Orlando woman claims veterinarian missed her dog's fatal tumor

VIDEO: Orlando woman claims her vet missed a diagnosis that could've added time to her dog's life

ORLANDO, Fla. — An Orlando woman claims her vet missed a diagnosis that could've added time to her dog's life.

Now, she's filed a lawsuit, alleging the office in east Orange County never reviewed X-rays that showed a large tumor.

Maximus, the miniature Schnauzer, was Laura Marcinkowski's very best friend.

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"He was everything, he was my little sidekick," Marcinkowski said.

Her longtime vet at Chickasaw Trail Animal Hospital in East Orange County performed a routine checkup.

Medical records she provided 9-Investigates show he received an exam, blood work and an EKG.

According to the lawsuit, now filed for negligence, the doctor noted the EKG was abnormal, but only because of an existing heart murmur, and all other tests were fine.

Marcinkowski said she was also encouraged to get dental work on Maximus that day.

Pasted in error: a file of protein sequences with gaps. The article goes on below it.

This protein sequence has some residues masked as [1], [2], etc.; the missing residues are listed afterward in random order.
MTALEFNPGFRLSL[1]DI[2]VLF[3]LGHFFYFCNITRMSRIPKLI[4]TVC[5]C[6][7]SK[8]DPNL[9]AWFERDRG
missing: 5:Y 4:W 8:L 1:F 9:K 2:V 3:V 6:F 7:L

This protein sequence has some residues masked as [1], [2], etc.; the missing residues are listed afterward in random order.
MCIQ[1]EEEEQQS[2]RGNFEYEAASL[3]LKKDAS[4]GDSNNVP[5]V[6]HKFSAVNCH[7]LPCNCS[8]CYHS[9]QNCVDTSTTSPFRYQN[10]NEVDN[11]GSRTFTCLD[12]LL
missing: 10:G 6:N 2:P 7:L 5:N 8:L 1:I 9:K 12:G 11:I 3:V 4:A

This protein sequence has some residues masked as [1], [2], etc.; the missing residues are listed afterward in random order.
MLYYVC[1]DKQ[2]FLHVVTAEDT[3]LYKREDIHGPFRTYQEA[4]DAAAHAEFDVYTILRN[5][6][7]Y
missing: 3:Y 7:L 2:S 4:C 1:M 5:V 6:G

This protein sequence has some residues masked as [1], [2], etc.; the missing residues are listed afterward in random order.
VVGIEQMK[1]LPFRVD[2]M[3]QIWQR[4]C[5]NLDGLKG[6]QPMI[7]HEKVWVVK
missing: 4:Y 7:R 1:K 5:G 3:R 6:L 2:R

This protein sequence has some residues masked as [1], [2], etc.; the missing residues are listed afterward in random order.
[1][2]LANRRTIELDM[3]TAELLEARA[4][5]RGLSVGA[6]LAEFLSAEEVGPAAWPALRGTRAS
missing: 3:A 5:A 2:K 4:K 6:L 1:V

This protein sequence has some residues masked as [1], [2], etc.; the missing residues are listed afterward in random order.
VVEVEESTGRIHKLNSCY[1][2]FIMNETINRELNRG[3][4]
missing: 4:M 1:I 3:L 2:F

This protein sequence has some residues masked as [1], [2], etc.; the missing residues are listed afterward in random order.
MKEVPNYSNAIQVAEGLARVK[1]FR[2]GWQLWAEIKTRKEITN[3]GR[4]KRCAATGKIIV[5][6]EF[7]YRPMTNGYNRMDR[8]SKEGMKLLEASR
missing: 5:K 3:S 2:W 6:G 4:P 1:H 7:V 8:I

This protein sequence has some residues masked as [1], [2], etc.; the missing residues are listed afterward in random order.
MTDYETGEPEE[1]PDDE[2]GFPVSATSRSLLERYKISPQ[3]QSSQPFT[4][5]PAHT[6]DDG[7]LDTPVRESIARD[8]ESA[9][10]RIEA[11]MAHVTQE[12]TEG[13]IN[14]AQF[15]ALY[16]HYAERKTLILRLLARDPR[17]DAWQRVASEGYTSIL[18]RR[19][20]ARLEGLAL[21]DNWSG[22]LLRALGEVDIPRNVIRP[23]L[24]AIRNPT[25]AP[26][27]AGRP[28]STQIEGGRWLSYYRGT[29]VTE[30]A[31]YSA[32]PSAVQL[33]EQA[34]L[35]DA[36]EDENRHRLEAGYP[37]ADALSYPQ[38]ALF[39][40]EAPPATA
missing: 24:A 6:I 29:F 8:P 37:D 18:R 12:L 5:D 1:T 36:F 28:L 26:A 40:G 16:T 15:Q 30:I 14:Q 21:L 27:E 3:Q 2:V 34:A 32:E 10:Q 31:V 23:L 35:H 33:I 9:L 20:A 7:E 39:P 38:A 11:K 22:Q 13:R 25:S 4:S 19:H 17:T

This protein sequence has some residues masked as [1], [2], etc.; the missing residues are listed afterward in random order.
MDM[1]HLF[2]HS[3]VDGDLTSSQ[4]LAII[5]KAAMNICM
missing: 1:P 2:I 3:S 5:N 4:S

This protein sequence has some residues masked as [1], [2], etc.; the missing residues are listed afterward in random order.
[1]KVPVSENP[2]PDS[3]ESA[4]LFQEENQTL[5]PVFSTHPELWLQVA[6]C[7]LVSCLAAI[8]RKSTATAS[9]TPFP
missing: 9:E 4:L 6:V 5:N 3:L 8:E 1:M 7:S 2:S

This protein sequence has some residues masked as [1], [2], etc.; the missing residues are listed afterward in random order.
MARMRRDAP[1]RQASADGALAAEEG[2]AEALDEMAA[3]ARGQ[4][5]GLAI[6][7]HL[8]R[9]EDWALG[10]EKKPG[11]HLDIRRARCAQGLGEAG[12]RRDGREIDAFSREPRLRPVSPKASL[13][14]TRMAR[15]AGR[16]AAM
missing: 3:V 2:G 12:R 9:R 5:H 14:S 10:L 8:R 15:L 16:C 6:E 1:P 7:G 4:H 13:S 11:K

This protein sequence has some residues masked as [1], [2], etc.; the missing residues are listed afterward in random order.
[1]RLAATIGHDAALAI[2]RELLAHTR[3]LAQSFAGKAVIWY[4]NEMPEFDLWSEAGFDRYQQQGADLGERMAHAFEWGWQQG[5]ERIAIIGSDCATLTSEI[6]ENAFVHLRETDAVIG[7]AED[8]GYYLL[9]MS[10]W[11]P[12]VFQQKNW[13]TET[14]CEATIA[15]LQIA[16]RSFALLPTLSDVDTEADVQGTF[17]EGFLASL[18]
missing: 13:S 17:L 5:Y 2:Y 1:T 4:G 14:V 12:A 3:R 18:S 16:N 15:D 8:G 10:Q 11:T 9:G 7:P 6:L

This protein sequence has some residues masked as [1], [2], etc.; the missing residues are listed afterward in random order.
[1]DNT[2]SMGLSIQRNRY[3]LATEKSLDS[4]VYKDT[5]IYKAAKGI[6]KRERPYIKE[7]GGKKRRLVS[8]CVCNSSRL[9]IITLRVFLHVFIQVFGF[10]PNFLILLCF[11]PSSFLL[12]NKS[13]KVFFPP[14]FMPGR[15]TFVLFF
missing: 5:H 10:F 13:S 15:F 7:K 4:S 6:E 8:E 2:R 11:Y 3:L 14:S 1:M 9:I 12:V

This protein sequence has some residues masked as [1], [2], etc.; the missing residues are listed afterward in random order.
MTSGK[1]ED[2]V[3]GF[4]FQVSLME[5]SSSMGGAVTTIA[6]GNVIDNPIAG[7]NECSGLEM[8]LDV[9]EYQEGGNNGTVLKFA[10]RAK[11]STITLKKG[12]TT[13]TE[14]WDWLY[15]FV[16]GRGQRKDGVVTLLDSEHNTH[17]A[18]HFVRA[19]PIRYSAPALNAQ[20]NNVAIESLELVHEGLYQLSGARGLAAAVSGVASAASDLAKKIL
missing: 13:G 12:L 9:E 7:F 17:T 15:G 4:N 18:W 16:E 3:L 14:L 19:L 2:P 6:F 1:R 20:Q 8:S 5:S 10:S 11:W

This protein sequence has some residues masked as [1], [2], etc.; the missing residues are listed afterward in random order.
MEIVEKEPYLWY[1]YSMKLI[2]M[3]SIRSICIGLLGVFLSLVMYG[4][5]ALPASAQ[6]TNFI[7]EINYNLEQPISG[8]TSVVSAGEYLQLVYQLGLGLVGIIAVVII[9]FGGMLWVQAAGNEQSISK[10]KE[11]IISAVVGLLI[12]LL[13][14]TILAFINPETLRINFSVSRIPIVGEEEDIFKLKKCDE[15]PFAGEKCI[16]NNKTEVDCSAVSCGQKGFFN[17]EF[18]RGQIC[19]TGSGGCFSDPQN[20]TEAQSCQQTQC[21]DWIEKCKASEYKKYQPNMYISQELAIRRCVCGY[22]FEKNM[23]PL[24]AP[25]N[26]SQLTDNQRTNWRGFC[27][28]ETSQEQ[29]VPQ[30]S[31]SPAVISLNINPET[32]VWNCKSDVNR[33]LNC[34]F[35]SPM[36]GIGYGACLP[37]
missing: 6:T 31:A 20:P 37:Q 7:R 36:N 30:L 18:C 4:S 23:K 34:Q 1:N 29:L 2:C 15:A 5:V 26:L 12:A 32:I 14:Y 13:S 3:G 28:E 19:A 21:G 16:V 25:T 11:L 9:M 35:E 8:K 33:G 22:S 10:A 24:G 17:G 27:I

"This requires anesthesia. So, I said "I wasn't comfortable putting him under anesthesia because he has a little bit of a heart murmur," Marcinkowski said. "They said that there were all kinds of tests they could do."

Because of concerns about the existing heart murmur the dental work was put on hold while she waited for results from chest X-rays and an EKG, which were supposed to be sent to a specialist for evaluation.

According to the lawsuit, the vet told Marcinkowski "that upon review of the records, everything appeared normal."

But medical records show two days later, the specialist had notified the doctor they sent EKG results that were two years old and they could not review the X-rays.

Maximus died weeks later.

"They did not look at them, apparently because they show a large visible tumor," Marcinkowski said. "That tumor is in his chest and had they looked at that X-ray they would've seen that because it nearly blocks half of his heart."

The vet named in the lawsuit has been licensed in Florida since 2004 and has no complaints on record.

"I want to encourage other pet owners to be vigilant, not be afraid to ask questions," Marcinkowski said.

Her dog died three months ago and it's unclear whether anything could've been done to stop his death.

The lawsuit alleges that time could've been added to Max's life with proper diagnosis of the tumor and treatment.